I’ve been painting 40k and Warmachine models for a few friends. And for kicks, I’ve been trying my hand (and eye) at painting non-metallic metal (NMM). For the less well versed, NMM is the method for painting metallic surfaces without using metallic-containing paints.
In this article, I share my experience trying to learn how to paint with the NMM technique. I’m always trying new things to see what my limits are in the hobby.
This is why I wanted to write this piece: to share with you some thoughts about how you might start seeing how NMM works, even when the science that explains reflective material appearance isn’t something we grasp right away.
To Paint with NMM, You MUSt See differently
After playing around with the NMM technique, I realized that while painting objects that appear reflective, like a metallic surface, you have to stop trying to mimic what you “remember” it should look like. Instead, you need to “pretend” what that object should be.
I’ll say it again: Forget what your brain remembers as real. It’s wrong. Try to understand what your miniature surface should look like if was actually reflective.
On the surface, what I’m advising you do when you’re trying to learn how to paint with the NMM style is to do the paradox. Embrace what is counter-intuitive. Our brains have some odd ways of interpreting things that we see, and it’s not always useful as an artist.
Start painting with Knowledge, But finish the job with your instinct
The NMM technique requires some understanding of the basics of how light behaves. This involves your engagement in the world around you, observing things and paying close attention to details.
Here are a few principles and patterns I noticed in the world around me. These are observations that have helped me approach NMM with new “eyes.”
In my understanding from observing objects around me, e.g., a chrome fork or knife, a shiny surface appears to “collect” light in small areas along a surface. In contrast to a matte object, such as cloth, light does not diffuse, it gathers strongly in straight hard edges.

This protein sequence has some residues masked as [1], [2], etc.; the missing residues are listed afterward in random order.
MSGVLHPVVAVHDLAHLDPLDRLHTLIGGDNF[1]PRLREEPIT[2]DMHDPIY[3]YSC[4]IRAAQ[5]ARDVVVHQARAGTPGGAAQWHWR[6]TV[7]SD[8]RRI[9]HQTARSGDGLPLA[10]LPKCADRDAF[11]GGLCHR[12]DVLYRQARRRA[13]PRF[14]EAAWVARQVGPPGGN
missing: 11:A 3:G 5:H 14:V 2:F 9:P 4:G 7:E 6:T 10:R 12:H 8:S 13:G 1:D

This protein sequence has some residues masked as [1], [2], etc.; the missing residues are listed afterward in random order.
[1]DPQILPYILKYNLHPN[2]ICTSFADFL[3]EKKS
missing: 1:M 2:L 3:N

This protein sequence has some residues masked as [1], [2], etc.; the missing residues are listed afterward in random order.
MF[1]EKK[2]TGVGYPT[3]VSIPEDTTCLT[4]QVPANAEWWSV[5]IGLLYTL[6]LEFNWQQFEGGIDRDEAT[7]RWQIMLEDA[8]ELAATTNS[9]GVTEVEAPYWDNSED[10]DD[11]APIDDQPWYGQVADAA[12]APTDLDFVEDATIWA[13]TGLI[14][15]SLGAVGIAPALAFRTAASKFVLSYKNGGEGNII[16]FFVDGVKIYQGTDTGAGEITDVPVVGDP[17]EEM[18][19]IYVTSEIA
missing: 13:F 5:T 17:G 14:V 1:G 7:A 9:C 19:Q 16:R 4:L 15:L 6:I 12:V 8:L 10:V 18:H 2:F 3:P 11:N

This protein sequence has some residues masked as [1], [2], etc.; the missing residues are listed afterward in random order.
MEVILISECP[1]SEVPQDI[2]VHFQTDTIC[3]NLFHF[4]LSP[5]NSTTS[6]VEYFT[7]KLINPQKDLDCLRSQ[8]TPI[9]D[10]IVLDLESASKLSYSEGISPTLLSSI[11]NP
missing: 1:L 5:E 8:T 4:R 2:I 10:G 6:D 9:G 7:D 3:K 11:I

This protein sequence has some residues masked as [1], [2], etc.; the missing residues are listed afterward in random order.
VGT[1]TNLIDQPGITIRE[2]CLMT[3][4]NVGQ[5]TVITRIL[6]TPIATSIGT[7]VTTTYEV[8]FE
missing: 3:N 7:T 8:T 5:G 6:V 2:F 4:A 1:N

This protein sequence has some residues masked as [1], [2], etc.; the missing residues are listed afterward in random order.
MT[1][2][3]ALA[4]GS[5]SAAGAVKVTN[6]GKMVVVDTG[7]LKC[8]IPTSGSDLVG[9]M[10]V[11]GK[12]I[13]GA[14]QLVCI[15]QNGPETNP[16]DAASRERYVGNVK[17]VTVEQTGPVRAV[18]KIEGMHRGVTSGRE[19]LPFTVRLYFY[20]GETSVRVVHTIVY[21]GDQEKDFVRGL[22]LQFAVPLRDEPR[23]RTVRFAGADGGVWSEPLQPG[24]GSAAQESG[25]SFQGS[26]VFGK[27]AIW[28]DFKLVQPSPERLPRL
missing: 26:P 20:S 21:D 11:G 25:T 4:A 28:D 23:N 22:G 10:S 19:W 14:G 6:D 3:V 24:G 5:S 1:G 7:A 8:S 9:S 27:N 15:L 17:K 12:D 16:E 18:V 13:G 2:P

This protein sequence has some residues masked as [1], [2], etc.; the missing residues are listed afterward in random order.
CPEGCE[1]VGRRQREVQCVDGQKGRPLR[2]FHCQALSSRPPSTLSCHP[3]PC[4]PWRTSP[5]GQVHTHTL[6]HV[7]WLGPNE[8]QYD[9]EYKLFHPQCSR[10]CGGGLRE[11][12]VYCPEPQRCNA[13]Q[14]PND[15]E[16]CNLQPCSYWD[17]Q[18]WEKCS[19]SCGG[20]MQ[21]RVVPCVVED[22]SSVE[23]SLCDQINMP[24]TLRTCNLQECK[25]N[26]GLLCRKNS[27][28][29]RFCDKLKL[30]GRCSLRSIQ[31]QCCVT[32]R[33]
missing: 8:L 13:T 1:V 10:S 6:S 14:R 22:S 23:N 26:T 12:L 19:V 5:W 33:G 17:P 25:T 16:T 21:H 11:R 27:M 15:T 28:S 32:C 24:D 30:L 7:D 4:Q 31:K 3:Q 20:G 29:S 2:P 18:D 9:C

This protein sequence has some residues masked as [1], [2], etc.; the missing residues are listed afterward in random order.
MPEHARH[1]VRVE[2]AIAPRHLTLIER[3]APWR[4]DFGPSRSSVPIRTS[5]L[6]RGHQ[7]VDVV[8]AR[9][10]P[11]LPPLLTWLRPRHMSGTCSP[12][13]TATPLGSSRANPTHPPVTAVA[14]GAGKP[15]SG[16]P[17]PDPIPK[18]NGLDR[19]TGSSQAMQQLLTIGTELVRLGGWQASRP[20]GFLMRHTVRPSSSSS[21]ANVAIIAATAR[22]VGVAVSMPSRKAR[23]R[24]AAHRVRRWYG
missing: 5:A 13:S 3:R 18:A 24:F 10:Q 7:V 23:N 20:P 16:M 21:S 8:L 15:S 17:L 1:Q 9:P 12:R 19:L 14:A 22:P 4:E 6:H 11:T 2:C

Some call this high contrast, or sharp, edge contrast. The angles and the way light/shadows collect is difficult to describe, because I don’t fully understand the math behind it. To paint NMM, I’ve been using my intuition to understand light and dark and with only a reference object on my desk (a metal fork).
So, to sum of up the principles of light reflection, a key part of being able to paint NMM, here’s how I see and feel what is happening :
- Light acts like a liquid when it hits a surface. It splashes and spreads out.
- Glossy, reflective surfaces collect light into tight places, as though the light slides into those areas (except it goes upwards toward the peaks, rather than the valleys as an actual liquid might).
- Matte, non-reflective surfaces spread out the splashing light, diffusing it across a larger area, dimming it.
- When you’re painting, try and verbalize what is happening, and you may discover some patterns in how light behaves in your mind. This is so important when it comes to developing your artistic eye for the process of painting NMM.
My Encouragement for your NMM painting journey